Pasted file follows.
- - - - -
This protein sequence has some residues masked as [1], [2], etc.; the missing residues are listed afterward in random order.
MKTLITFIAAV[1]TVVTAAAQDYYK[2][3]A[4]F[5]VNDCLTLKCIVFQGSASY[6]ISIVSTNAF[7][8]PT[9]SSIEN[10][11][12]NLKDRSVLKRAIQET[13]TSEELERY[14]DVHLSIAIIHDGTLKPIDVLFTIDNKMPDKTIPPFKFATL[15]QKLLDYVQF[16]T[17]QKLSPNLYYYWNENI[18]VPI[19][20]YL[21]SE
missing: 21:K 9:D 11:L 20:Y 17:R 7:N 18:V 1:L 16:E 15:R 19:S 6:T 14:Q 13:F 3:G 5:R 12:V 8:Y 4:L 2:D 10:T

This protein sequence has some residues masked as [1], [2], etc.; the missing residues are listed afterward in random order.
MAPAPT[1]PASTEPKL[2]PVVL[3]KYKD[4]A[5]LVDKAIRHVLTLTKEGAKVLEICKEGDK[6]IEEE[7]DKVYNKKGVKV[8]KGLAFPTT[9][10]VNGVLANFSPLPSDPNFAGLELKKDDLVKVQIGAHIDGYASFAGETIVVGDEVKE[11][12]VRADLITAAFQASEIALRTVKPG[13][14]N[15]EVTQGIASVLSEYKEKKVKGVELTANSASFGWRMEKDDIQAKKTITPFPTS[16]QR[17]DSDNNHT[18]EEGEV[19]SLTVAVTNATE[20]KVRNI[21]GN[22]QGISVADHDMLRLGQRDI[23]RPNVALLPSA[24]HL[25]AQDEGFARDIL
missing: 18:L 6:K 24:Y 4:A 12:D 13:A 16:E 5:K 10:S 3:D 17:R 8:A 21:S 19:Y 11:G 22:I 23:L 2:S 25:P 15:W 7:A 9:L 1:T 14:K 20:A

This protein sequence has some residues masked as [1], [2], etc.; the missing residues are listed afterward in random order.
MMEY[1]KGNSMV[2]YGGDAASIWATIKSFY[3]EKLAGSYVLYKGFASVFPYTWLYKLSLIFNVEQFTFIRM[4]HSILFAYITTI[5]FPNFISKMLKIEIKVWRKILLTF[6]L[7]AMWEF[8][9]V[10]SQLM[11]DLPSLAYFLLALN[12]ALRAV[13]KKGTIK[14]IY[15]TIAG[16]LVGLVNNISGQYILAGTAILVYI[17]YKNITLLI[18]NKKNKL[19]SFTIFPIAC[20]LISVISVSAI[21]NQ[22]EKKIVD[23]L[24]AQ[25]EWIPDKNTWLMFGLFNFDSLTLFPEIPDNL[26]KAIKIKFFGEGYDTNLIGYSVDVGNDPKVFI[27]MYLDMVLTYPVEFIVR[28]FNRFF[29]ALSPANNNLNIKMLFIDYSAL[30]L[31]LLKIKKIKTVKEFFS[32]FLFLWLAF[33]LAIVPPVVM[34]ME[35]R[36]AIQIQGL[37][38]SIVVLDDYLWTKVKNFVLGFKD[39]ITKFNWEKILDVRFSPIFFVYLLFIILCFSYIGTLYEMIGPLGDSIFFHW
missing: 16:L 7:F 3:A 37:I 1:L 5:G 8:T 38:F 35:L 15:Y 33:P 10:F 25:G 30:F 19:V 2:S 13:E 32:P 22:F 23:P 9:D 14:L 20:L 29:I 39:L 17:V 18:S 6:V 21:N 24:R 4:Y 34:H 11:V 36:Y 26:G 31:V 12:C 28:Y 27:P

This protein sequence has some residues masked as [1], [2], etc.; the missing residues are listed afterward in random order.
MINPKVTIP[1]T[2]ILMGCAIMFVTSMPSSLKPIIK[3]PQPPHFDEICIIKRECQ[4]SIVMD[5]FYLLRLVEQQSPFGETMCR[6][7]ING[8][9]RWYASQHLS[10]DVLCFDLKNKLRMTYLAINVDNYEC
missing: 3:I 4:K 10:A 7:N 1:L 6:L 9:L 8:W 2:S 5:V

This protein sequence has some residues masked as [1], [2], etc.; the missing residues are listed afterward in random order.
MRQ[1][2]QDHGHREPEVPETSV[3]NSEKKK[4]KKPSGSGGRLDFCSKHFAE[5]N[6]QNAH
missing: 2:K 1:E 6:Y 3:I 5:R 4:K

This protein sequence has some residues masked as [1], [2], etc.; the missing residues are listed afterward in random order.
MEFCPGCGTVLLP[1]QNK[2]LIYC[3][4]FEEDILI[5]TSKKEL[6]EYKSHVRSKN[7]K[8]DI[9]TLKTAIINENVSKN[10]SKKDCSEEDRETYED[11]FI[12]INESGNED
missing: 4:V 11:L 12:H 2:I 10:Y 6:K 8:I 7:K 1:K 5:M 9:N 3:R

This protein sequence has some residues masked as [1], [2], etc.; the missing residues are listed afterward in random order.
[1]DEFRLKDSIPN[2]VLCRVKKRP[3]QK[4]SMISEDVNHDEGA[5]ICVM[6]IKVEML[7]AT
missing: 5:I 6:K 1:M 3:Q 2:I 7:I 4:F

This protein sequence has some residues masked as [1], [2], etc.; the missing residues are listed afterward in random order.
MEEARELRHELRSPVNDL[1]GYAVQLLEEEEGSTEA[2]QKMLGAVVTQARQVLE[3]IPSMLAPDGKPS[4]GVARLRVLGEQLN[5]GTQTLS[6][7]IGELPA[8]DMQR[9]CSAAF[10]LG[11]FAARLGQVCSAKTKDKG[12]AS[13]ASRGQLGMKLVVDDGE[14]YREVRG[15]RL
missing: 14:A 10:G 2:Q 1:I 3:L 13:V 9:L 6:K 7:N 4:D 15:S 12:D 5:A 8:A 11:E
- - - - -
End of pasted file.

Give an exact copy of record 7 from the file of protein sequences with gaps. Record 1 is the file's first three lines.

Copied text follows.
This protein sequence has some residues masked as [1], [2], etc.; the missing residues are listed afterward in random order.
[1]DEFRLKDSIPN[2]VLCRVKKRP[3]QK[4]SMISEDVNHDEGA[5]ICVM[6]IKVEML[7]AT
missing: 5:I 6:K 1:M 3:Q 2:I 7:I 4:F